– Zags
    Commented Oct 17, 2020 at 12:42

7 Answers 7


One of the wonderful things about silver-bordered cards is that we can do stuff that maybe doesn't technically work but that players would have lots of fun trying to make work.

Mark Rosewater

In other words, the Un-sets were never designed to perfectly follow the rules of Magic. That's probably a big part of why they don't bother giving them rulings and errata in Gatherer.

So, what should you do? It sorta depends on what your goals are.

Serious casual play: play 'em like any old cards

How do people play old cards without looking up Oracle rulings all the time?

Well, if you get familiar enough with the comp rules and the general shape of Oracle errata, you don't really need to most of the time. Sure, I might need to look up the rules for Chains of Mephistopheles every time, but I can just look at most cards in Legends and know what they're trying to do, even if the words are all backwards and the text is terrible inconsistent about "sacrifice" vs. "destroy" vs. "bury."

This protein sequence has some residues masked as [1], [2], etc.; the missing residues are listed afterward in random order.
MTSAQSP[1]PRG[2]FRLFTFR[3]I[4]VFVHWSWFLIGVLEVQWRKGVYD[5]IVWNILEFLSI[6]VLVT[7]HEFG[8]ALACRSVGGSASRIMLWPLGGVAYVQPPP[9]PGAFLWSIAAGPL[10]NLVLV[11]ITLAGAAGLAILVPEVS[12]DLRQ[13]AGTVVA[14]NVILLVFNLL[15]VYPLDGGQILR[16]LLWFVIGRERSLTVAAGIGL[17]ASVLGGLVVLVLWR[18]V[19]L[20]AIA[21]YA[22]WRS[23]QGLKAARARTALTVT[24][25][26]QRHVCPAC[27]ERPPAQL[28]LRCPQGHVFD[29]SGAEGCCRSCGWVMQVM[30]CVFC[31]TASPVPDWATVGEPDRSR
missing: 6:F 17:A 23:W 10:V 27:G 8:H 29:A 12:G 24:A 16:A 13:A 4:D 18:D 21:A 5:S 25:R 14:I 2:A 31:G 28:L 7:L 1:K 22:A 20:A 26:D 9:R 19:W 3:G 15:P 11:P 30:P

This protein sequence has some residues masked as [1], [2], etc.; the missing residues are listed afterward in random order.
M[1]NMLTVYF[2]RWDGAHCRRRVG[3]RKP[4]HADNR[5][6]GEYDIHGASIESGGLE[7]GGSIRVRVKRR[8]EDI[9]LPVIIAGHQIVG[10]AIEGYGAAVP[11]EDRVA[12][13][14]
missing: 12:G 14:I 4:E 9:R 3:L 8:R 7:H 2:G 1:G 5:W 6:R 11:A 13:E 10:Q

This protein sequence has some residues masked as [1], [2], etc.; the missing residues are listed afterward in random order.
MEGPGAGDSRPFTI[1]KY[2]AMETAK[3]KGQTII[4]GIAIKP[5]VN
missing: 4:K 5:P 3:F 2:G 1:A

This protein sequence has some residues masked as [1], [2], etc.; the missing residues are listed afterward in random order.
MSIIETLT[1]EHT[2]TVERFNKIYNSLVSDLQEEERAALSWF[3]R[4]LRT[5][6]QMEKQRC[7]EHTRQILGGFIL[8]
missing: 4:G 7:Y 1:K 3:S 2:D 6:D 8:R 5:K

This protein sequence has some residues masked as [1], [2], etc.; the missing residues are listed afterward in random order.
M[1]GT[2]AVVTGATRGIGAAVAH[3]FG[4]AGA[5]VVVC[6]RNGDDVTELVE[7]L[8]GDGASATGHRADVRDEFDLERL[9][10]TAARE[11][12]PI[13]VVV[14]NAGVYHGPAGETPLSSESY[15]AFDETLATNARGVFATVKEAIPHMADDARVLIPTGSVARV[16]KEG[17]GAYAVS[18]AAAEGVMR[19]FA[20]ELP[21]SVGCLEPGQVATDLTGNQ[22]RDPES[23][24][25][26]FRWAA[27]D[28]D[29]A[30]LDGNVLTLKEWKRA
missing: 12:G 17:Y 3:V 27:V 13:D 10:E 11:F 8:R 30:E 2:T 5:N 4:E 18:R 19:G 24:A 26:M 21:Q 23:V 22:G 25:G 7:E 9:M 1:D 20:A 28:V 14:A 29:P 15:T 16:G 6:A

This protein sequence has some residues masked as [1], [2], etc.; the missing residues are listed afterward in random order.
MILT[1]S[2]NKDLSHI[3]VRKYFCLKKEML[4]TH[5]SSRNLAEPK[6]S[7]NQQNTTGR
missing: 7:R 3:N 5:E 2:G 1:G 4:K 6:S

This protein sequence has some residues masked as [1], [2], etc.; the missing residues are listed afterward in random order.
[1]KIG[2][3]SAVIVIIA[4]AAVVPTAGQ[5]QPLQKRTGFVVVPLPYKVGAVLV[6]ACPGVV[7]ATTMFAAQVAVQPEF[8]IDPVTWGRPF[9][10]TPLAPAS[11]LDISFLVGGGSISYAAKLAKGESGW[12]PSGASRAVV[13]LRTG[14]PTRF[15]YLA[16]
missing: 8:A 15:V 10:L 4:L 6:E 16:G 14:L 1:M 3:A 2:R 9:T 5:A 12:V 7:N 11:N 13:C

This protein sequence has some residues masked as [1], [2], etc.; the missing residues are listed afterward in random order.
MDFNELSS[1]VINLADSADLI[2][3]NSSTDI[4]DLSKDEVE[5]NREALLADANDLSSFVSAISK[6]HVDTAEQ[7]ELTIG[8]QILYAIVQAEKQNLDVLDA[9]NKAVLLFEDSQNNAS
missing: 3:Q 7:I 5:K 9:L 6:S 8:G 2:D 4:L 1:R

You can apply the same approach to your Unglued/Unhinged cards. What does "cards in play" mean? It's clearly old-Magic language for either "permanents" or maybe "non-token permanents." When someone proposes a crazy nonsense reading instead, give them an angry look and tell them they're just wasting time. (Or laugh at their joke, haha — and then tell them that they're wasting time.)

Note that some of the Un-cards are too crazy to really stand up to this kind of rigor. You will have to just do your best to make sense of a weird situation at times, but honestly this isn't nearly as big of a muddle as trying to play Magic with old-school rules.

Easygoing casual play: use "common sense" and don't sweat it